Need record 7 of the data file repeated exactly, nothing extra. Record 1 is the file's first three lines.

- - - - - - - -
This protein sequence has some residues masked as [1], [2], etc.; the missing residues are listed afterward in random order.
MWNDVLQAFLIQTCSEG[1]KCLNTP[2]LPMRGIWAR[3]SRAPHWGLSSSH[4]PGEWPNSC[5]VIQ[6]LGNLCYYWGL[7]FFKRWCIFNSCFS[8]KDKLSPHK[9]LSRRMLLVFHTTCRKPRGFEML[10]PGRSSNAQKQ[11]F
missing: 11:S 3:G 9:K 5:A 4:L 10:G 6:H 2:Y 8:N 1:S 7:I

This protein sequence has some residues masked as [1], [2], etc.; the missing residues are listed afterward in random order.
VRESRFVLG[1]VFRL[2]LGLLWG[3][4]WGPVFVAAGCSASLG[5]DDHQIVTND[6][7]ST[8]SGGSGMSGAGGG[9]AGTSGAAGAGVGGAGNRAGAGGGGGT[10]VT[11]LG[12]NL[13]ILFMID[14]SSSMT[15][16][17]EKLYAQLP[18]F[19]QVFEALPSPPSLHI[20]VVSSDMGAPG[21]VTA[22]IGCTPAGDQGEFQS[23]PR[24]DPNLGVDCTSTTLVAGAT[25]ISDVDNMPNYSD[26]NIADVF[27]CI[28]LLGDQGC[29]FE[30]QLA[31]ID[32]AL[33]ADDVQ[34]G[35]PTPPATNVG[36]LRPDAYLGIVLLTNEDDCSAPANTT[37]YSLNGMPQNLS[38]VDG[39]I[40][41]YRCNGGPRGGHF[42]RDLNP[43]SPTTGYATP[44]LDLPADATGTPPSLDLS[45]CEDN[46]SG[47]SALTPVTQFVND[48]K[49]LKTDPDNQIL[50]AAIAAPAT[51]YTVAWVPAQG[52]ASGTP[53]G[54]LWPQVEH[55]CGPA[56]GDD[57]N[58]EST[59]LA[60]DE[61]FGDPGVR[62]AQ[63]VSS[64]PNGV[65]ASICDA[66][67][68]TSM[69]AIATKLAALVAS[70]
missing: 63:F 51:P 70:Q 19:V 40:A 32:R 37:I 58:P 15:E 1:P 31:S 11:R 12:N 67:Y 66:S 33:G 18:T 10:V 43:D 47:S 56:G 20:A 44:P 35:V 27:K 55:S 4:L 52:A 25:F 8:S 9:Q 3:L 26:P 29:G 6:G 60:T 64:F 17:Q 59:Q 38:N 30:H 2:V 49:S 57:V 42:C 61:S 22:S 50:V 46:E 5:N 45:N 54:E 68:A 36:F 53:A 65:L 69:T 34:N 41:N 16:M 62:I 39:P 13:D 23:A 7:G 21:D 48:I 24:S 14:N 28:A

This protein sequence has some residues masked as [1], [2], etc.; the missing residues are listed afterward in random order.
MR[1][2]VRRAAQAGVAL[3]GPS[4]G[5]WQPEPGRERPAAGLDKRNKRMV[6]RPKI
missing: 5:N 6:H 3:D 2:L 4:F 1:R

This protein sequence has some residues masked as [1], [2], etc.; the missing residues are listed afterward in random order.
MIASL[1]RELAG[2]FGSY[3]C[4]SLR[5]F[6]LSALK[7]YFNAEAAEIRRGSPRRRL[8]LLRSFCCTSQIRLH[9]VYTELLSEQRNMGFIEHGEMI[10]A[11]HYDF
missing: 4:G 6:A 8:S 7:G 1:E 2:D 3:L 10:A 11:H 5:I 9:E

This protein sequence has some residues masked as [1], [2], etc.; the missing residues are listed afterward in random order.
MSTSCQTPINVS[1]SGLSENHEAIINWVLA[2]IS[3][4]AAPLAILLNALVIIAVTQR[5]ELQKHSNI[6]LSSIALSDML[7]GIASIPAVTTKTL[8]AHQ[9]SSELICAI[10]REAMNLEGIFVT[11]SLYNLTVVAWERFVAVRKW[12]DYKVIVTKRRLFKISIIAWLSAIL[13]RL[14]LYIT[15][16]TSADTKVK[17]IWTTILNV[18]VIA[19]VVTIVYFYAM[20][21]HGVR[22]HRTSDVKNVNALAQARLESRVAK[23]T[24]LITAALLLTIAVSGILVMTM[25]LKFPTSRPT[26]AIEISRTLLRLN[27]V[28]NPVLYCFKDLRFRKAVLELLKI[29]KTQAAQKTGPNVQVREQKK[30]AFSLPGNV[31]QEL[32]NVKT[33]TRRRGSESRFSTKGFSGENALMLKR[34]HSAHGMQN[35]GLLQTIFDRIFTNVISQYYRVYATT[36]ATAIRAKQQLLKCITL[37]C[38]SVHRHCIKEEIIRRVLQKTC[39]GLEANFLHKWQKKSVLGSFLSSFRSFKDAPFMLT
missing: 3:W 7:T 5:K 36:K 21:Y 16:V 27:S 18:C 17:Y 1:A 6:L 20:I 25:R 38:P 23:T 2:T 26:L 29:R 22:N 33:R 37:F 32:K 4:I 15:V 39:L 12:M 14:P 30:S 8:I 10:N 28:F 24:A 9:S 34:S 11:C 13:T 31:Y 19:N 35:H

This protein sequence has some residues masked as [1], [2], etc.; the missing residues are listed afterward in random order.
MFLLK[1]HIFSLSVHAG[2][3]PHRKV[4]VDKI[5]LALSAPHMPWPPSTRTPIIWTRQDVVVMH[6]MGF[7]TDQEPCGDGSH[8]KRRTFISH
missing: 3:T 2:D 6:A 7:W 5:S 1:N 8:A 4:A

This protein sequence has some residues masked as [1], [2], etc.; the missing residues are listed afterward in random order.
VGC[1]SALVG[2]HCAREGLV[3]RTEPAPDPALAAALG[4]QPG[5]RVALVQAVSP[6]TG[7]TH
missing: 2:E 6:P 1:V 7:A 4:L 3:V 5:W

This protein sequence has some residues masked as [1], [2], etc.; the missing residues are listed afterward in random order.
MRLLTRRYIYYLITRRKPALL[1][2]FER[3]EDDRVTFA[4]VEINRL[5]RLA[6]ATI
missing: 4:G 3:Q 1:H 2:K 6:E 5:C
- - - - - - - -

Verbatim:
This protein sequence has some residues masked as [1], [2], etc.; the missing residues are listed afterward in random order.
VGC[1]SALVG[2]HCAREGLV[3]RTEPAPDPALAAALG[4]QPG[5]RVALVQAVSP[6]TG[7]TH
missing: 2:E 6:P 1:V 7:A 4:L 3:V 5:W